Another Delightful Rarity From Compiegne
James S. Eisenberg | 03/10/2009
(4 out of 5 stars)
"The revival of rare French operas seems to be Compiegne's specialty. This opera company, presumably with large government grants, is making a significant survey of the forgotten byways of Gallic vocal art.
Auber's HAYDEE is a real charmer which mixes lovely tunes, piquant orchestration, swashbuckling adventure, an interesting psychological take on addictive behavior (in this case gambling), and all obstacles overcome by selfless love.
The two female leads are taken by Compiegne's resident divas, Isabelle Philippe, a fine coloratura as the title character, a Greek slave girl who wins the love of the Doge by her steadfastness, and Anne Sophie Schmidt, a lovely French lyric soprano as the general/Doge's ward. Philippe is not quite as good here as she was in the DVD of Meyerbeer's DINORAH. The part seems to lie very low for a coloratura. It seems to be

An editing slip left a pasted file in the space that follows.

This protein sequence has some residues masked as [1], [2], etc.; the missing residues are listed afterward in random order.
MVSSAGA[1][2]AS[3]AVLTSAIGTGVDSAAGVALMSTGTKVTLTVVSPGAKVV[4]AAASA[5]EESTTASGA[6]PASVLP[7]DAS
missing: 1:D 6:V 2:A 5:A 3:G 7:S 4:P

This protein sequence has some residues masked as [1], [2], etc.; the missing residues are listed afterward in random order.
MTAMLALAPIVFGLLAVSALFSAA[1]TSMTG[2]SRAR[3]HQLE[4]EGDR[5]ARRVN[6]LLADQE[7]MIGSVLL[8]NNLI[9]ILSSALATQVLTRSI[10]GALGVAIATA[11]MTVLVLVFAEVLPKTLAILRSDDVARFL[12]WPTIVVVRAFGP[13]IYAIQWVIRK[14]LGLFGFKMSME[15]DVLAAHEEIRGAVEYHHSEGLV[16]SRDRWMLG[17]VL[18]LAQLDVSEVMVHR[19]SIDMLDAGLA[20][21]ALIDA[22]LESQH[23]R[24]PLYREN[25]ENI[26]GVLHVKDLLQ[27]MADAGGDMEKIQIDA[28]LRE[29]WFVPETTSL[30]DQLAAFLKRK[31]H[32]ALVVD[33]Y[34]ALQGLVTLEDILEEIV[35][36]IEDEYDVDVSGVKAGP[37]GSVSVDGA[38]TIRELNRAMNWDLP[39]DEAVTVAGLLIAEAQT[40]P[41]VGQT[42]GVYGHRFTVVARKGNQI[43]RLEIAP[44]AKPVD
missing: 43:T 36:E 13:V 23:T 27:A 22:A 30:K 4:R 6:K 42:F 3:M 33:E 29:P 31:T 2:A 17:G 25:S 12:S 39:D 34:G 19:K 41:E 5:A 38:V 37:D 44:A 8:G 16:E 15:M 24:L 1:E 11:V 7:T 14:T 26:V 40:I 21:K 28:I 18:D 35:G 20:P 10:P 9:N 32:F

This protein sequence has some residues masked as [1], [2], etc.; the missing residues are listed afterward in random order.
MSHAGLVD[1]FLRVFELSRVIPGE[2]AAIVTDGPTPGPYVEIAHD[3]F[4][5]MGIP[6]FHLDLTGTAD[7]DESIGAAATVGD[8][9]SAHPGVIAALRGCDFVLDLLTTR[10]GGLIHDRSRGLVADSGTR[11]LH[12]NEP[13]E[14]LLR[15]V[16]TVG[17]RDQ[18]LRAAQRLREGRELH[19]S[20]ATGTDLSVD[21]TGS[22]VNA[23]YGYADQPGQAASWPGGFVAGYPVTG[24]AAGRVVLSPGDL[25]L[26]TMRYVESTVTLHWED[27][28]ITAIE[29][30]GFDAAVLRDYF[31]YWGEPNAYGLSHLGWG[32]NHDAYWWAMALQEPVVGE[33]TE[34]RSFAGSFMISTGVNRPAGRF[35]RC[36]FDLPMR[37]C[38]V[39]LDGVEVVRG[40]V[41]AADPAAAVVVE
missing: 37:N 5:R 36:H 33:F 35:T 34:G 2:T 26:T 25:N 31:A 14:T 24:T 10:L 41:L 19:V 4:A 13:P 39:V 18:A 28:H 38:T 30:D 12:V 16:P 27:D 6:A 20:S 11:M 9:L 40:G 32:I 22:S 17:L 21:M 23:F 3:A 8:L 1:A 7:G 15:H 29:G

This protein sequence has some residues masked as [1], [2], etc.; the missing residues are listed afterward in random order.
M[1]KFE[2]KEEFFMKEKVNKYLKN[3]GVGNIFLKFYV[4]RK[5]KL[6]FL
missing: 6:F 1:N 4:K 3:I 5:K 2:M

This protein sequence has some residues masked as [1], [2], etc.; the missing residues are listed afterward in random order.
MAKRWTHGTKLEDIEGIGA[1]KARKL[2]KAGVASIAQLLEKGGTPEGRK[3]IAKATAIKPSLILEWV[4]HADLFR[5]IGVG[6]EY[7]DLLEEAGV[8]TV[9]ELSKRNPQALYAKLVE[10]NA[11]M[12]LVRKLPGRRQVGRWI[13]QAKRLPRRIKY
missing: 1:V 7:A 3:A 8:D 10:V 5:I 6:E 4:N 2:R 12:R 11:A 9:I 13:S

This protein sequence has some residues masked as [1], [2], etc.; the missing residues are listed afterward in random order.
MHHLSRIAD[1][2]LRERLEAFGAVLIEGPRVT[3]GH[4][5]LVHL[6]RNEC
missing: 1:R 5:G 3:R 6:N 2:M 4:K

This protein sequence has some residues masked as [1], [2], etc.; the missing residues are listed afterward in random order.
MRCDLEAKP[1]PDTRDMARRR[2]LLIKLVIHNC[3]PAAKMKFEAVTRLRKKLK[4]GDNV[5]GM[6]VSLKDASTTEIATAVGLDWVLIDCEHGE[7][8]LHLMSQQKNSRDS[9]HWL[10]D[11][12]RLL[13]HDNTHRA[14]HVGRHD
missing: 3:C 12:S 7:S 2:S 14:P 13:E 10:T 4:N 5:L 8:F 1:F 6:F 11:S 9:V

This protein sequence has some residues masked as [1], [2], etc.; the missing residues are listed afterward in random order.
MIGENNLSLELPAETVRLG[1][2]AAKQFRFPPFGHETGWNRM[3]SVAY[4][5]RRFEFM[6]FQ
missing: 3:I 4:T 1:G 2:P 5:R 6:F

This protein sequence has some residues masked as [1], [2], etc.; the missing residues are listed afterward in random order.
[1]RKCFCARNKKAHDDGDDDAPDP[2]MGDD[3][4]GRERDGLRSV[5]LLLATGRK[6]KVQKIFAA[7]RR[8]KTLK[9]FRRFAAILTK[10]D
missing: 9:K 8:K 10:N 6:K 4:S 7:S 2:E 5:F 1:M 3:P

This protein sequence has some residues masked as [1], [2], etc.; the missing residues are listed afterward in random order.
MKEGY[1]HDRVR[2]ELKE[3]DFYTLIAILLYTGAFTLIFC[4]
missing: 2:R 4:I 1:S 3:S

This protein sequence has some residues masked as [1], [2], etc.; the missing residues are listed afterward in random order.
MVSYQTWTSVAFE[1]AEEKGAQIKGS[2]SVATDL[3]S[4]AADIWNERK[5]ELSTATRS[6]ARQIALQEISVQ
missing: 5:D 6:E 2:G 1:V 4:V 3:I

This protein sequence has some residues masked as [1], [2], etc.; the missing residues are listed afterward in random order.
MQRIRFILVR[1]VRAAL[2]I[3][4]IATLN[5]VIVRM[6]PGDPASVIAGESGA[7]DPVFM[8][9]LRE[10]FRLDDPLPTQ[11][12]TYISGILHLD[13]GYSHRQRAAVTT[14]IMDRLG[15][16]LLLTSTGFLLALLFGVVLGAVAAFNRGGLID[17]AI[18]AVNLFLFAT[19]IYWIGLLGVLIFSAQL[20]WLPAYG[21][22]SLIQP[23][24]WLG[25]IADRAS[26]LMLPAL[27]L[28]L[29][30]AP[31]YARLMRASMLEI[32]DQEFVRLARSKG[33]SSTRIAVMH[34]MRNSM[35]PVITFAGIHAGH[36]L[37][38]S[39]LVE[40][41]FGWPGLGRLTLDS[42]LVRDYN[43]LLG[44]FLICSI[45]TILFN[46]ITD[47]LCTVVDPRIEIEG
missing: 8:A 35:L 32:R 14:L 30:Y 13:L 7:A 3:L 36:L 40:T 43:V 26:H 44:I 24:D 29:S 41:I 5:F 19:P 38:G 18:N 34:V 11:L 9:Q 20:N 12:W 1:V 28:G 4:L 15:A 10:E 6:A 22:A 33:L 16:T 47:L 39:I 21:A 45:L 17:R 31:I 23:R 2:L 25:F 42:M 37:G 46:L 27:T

a mezzo-soprano part onto which some high notes have been melded so that it can be taken by a higher voice. Despite weakness at the bottom, she makes a strong impression and focuses beautifully at the top. She is also a very appealing actress, as is Schmidt. (There is a lovely CD on the Cascavelle label of Philippe in scenes from the current work, DINORAH and Halevy's CHARLES VI which has never been released here. It is well worth seeking out, considering the rarity of the Auber and Halevy works.) Tenor Bruno Comparetti is really fine in the role of the guilt wracked Doge whose gambling problems have negatively affected both the others and himself. His dream/mad scene is particularly fine. His voice is not beautiful, but he makes up for it with solid technique and dramatic involvement. Second tenor Mathias Vidal brings lovely tone and a lively stage presence to the "matinee idol" role. His singing of the cabaletta-like opening section of a quartet for two sopranos and two tenors in the first act is one of the highlights of the work. Bass-Baritone Paul Medioni is a splendidly creepy and unctuous villain. Conductor Swierczewski clearly loves this work and brings both fine dramatic pacing and lovely detailing to the work of the Orchestre Alberic Magnard.
The production is solidly old fashioned, a visually delightful recreation of Venice in the late eighteenth century.
Despite too small a chorus, director Pierre Jourdan fills the stage with lots of action and arresting tableaux."